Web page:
When Liyana* decided to go to Bible college, she knew her ancestor-worshipping father probably wouldn’t take it well.
But she didn’t expect her Christian mother to disapprove. She certainly didn’t expect to be kicked out of the house!
In a flash, she went from living in a nice neighborhood to worrying about having bus money — or running water. All that, just because she wanted to share the Gospel with her fellow South Africans.
Raised in Two Religions
Liyana grew up between two different spiritual worlds.
Her mother came from a strong Christian background. Her father came from Zionism — a syncretic religion that fuses Christianity with traditional African animism. Eventually, he even became a nyanga, or “traditional healer.”
Unsurprisingly, Liyana’s parents divorced while she was still young. But Liyana managed to straddle the two worlds of her parents for 17 years.
And then, one day, she met Phillip.
Bible College Grad Leads Her to Christ
Liyana’s moment of truth came when Phillip was preaching near her hometown.
“A light came into my life that day for the first time. I never knew I had darkness,” says Liyana, “but when he preached about the Light, suddenly I knew the difference between light and darkness.”
Liyana accepted Christ that day.
Drawn to a Life of Ministry
During her college years, Liyana became heavily involved in homeless and streetside ministry.
Shortly after graduating, Liyana resigned from her job at a logistics company to work at a local church.
Three years later, she felt it was still not enough.
“I felt that the Holy Spirit had really impressed upon me to go and study the Word,” says Liyana. “So, I went to Pastor Phillip because I knew that he had gone to a Bible college.”
Phillip advised her to attend his alma mater. That same year, Liyana enrolled — and instantly became the family disappointment.
Disowned for Going to Bible College
In Liyana’s mother’s eyes, her only daughter had wasted a university education and given up a high position in a good company for nothing.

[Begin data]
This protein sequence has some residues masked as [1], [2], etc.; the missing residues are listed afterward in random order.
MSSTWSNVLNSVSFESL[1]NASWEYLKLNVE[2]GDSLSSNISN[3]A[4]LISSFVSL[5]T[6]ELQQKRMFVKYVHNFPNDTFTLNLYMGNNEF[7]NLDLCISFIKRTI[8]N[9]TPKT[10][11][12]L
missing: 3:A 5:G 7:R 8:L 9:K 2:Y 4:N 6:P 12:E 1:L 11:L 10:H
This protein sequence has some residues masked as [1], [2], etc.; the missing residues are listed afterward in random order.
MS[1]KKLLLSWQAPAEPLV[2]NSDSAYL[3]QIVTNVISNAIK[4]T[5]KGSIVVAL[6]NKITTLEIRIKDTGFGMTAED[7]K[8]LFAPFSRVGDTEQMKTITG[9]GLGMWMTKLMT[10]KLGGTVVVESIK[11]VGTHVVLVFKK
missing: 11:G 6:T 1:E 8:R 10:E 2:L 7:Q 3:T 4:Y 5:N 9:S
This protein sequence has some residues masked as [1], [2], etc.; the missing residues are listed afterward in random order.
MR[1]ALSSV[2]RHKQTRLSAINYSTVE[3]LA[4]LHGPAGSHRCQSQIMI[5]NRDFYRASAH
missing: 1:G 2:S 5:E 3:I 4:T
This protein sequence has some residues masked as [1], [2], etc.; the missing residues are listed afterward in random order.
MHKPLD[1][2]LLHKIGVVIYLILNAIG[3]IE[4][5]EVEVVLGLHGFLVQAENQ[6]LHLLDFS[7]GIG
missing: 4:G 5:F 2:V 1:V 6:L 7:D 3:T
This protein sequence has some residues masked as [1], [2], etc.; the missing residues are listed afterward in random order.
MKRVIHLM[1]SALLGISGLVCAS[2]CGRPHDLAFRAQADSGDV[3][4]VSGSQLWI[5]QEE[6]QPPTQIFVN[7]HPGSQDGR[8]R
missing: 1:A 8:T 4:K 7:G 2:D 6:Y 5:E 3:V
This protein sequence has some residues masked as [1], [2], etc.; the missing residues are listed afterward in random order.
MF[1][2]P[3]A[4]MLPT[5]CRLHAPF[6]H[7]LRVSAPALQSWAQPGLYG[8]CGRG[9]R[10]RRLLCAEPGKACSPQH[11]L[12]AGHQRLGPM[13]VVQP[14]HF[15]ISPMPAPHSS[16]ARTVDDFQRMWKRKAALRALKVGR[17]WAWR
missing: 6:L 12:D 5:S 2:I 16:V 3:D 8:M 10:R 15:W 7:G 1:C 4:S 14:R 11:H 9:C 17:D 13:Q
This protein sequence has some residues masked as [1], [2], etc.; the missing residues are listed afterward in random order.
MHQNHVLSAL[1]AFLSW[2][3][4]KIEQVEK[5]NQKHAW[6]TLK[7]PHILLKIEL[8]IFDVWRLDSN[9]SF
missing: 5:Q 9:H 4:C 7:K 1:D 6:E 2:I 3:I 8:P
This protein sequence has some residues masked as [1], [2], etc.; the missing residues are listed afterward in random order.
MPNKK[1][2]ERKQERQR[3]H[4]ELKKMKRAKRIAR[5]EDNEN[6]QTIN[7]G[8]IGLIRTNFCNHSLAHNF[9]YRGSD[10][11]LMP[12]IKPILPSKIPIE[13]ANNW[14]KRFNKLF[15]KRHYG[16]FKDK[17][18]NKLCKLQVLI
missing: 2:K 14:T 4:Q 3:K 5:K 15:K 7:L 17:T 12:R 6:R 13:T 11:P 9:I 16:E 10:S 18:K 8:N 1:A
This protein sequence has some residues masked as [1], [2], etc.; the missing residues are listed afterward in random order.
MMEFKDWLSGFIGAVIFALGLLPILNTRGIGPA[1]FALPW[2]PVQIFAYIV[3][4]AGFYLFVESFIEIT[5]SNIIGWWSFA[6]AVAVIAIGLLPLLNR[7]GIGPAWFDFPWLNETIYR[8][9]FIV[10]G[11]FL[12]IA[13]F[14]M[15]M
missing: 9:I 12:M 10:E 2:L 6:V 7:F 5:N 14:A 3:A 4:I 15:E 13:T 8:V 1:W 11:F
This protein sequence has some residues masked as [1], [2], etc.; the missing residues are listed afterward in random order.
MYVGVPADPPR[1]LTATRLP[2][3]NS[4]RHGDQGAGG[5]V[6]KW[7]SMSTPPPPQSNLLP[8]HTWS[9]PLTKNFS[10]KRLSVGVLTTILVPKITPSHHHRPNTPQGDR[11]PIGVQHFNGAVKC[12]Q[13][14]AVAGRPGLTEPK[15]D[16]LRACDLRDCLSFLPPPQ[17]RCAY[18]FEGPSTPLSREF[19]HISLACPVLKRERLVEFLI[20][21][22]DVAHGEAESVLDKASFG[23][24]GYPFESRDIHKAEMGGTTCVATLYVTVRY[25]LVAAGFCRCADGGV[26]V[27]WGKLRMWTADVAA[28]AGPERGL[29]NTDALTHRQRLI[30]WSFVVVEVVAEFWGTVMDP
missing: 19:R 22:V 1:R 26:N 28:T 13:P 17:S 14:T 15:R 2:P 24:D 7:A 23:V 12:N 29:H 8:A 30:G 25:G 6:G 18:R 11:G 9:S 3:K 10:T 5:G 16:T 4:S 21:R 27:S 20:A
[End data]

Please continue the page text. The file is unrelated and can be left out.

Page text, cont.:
Liyana was kicked out of her mother’s home and had to go live with Phillip and his wife.
Phillip’s neighborhood was nothing like what Liyana was used to. Her first week there, the water got shut off, and Liyana had to learn how to use a government tap system.
“That was a huge transition for me,” Liyana says.
But as Liyana started attending classes and getting to know her teachers, she realized her sacrifice had been worth it. TEAM missionaries and DBC professors Brian and Joyce Flickner were a special encouragement to her.
“I did not have that relationship with my dad,” she says. “So, one of the things that God … sort of exposed me to [through Brian] was a father.”
Joyce served as Liyana’s mentor — meeting with her every few weeks for counseling or just to talk.
Little did Liyana know, the close relationship she’d developed with Brian and Joyce would carry on long after graduation.
Reaching the Marginalized and Hopeless
Liyana and her DBC classmate, Kwanele, began helping a church with their homeless ministry. But they quickly realized the pastor was preaching a false gospel.
They spoke with a member of the church and convinced him to attend DBC and learn the Word for himself.
“Then things just began from there,” says Liyana. “People would just start calling us, even from within the church, because the Word was not being preached properly.”
That’s when Liyana and Kwanele felt the Lord calling them to plant their own church in the impoverished area.
And that’s exactly what they did. But not until after they’d asked Brian and Joyce to serve as their spiritual mentors throughout the process.
A Light Now Shines in the Darkness — Thank You!
Liyana and Kwanele minister in an area riddled with drug addicts, prostitutes and murderers.
“You have to give them food, then gain their trust, then … start ministering to them,” says Liyana.
The process is slow — but the need is great.
Not only are drug-related killings rampant, but killings of an even darker nature are starting to crop up in the streets where Liyana ministers.
People are being kidnapped, killed and mutilated for witchcraft. In fact, Liyana and Kwanele have already lost one of their own church members to the mystery killers.
But for Liyana, this obvious depravity is fuel to keep preaching the Gospel and encouraging more Christians to attend Bible college.
“Here in Durban, I know there is no Bible college that still … maintains the basics of the Bible,” says Liyana. “The Gospel is really diluted and compromised, and a lot of deception is out there, even in some of the Bible colleges. DBC is still maintaining and really standing on teaching the Truth.”
*Name changed for privacy.
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